There is some middle ground, however! The appropriately-named Clique turns unit frames into action buttons. I used Clique in the past and had all my single-target heals bound to left-click. I had group heals such as Circle of Healing bound to one of my mouse’s side buttons (mouse4). You can’t bind actions to left-click with either the default UI or Dominos. Furthermore, @mouseover macros don’t work on unit frames when bound to mouse4. So even though it’s an amazing addon for click casting, it also supplements players who use keybinds rather well.
The mouse is the most important tool in the game, regardless of role or play style. We use the mouse to look around, loot dead creatures, talk to NPCs, and sell our various bits of trash. It is the primary tool in a healer’s arsenal. It doesn’t matter if you’re clicking a heal, mousing over an ally, or laying down an AOE effect. Thus, the only addons mandatory for healing are those which assist in mouse operations, either by moving elements or adding functionality.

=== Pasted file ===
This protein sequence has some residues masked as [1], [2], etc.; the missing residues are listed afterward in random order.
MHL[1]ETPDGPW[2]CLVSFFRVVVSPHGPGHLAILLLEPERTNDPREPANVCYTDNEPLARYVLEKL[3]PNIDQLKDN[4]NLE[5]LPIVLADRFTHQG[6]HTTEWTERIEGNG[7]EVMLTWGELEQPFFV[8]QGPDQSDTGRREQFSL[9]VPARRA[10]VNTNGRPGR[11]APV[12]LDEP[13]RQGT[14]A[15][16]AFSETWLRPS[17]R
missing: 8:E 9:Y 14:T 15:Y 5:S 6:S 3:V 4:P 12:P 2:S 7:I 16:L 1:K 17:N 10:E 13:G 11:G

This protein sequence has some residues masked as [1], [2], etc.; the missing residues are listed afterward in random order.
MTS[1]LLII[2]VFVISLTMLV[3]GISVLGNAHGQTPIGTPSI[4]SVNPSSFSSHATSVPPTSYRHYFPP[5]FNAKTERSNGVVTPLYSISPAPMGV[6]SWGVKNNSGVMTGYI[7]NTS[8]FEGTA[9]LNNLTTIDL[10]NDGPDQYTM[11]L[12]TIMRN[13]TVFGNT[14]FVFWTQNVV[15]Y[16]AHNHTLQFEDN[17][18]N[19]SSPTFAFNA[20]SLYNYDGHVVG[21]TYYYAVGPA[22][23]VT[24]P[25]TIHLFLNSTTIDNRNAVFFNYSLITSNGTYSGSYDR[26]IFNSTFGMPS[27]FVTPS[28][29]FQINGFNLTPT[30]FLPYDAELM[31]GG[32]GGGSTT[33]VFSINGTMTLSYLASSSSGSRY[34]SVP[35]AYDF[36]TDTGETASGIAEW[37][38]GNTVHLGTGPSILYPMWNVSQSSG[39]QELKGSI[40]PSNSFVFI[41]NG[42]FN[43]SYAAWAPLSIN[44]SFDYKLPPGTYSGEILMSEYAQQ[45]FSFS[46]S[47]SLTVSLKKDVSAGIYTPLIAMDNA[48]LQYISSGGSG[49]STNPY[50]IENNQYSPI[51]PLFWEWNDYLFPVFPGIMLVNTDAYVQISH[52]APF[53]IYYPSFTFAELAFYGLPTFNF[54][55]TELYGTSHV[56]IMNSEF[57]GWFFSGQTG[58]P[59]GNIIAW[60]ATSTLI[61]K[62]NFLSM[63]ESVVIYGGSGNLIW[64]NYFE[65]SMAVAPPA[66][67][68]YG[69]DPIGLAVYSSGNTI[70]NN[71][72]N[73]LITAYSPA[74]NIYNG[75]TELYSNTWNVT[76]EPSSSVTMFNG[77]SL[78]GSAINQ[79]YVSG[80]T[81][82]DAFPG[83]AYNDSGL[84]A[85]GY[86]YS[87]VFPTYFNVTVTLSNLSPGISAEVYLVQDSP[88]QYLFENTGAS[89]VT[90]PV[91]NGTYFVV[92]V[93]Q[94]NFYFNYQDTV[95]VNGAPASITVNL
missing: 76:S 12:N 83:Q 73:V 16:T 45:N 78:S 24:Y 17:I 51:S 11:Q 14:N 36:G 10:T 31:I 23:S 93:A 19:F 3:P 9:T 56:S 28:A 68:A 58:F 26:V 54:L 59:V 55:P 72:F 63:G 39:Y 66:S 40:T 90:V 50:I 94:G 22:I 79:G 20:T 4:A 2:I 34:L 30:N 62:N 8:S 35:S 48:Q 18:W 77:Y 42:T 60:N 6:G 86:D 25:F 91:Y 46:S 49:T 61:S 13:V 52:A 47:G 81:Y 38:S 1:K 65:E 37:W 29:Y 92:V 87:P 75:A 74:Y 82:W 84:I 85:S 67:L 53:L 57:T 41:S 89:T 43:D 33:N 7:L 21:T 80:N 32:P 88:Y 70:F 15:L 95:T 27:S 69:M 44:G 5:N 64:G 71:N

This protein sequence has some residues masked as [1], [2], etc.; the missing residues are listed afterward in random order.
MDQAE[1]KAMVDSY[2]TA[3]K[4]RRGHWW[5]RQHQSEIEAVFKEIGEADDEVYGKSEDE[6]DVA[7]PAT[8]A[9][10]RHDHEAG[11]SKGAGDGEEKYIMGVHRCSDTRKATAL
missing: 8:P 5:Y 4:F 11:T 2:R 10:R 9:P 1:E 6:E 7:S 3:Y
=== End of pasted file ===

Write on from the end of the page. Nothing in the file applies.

Disabled players who can only use the mouse find it difficult to play the game. MovePad, the only addon ever signed and released by Blizzard, came out in patch 2.0.3—The Burning Crusade expansion. In patch 4.2, the MovePad became an official part of the game. The MovePad allows players to click buttons on the screen to move around, much like an on-screen keyboard. It’s a little feature that is virtually useless to 99% of players, but makes the game more handicapped-accessible.
Patch 4.3 added another feature which made the game more accessible, even if it has nothing to do with healing. Players affected by protanopia, protanomaly, deuteranopia, deuteranomaly, tritanopia, tritanomaly, achromatopsia, or achromatomaly can enable a shader that changes how the game displays colors. It’s something of an advanced feature, as enabling this shader requires entering a /console command into the chat window. Additionally, this command is poorly documented in the patch notes—that is to say, it’s not documented at all. But the option does exist, and that makes it easier for colorblind players to play World of Warcraft.
To answer the question presented by this article, I would have to say that addons are mandatory for healing. Being able to move the action bars or use mouse-buttons to their fullest potential is a huge boon. I’m sure many players would appreciate being able to rebind keys without confusion or experimentation, as well. Frankly, these features should be part of the default UI simply because they make the game more accessible to all players.